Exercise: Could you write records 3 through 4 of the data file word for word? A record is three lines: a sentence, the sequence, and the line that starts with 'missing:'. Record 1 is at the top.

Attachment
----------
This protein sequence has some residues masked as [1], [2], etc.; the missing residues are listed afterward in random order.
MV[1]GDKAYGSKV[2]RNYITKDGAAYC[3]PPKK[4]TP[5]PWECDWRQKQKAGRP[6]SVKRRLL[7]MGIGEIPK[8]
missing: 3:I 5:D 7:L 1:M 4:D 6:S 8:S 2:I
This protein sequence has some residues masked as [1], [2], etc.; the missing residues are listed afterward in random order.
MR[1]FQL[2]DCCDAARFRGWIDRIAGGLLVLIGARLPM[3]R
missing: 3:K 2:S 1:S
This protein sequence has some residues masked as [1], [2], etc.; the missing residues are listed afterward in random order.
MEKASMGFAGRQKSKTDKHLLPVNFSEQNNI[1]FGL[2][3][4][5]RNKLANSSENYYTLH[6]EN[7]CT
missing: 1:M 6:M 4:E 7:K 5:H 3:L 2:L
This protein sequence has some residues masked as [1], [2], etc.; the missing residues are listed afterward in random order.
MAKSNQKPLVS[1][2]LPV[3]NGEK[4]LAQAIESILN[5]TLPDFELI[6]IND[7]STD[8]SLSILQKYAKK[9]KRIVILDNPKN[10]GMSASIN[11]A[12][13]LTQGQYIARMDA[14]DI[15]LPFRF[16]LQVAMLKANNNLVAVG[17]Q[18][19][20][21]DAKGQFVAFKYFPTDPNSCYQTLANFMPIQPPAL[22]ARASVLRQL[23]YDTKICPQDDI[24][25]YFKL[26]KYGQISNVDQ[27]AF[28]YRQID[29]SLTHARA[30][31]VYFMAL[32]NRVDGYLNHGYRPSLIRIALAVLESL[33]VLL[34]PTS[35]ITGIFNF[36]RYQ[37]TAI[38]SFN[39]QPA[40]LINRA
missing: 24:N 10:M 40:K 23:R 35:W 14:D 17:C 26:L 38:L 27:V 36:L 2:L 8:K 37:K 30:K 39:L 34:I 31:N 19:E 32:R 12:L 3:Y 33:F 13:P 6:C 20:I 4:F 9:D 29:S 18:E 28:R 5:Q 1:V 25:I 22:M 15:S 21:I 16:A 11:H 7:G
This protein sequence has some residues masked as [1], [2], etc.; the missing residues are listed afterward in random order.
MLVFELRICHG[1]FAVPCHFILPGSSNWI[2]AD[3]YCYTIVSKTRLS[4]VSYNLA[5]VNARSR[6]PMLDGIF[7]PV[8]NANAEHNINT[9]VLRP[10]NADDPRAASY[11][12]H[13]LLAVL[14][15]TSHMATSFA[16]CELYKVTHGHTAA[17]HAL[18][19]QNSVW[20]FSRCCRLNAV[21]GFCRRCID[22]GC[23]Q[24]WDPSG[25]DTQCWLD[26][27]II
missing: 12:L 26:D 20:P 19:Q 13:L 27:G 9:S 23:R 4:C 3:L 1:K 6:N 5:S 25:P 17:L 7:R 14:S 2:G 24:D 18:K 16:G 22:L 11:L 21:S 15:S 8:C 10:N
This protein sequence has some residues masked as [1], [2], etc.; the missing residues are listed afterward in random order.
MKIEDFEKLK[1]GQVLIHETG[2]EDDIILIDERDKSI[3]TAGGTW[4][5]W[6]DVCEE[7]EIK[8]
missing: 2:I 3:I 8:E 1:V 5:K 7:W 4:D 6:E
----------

This protein sequence has some residues masked as [1], [2], etc.; the missing residues are listed afterward in random order.
MEKASMGFAGRQKSKTDKHLLPVNFSEQNNI[1]FGL[2][3][4][5]RNKLANSSENYYTLH[6]EN[7]CT
missing: 1:M 6:M 4:E 7:K 5:H 3:L 2:L
This protein sequence has some residues masked as [1], [2], etc.; the missing residues are listed afterward in random order.
MAKSNQKPLVS[1][2]LPV[3]NGEK[4]LAQAIESILN[5]TLPDFELI[6]IND[7]STD[8]SLSILQKYAKK[9]KRIVILDNPKN[10]GMSASIN[11]A[12][13]LTQGQYIARMDA[14]DI[15]LPFRF[16]LQVAMLKANNNLVAVG[17]Q[18][19][20][21]DAKGQFVAFKYFPTDPNSCYQTLANFMPIQPPAL[22]ARASVLRQL[23]YDTKICPQDDI[24][25]YFKL[26]KYGQISNVDQ[27]AF[28]YRQID[29]SLTHARA[30][31]VYFMAL[32]NRVDGYLNHGYRPSLIRIALAVLESL[33]VLL[34]PTS[35]ITGIFNF[36]RYQ[37]TAI[38]SFN[39]QPA[40]LINRA
missing: 24:N 10:M 40:K 23:R 35:W 14:D 17:C 26:L 38:L 27:V 36:L 2:L 8:K 37:K 30:K 39:L 34:I 31:N 19:E 32:R 12:L 3:Y 33:F 13:P 6:C 20:I 4:F 9:D 29:S 18:E 28:R 5:Q 1:V 25:I 22:M 15:S 21:I 16:A 11:H 7:G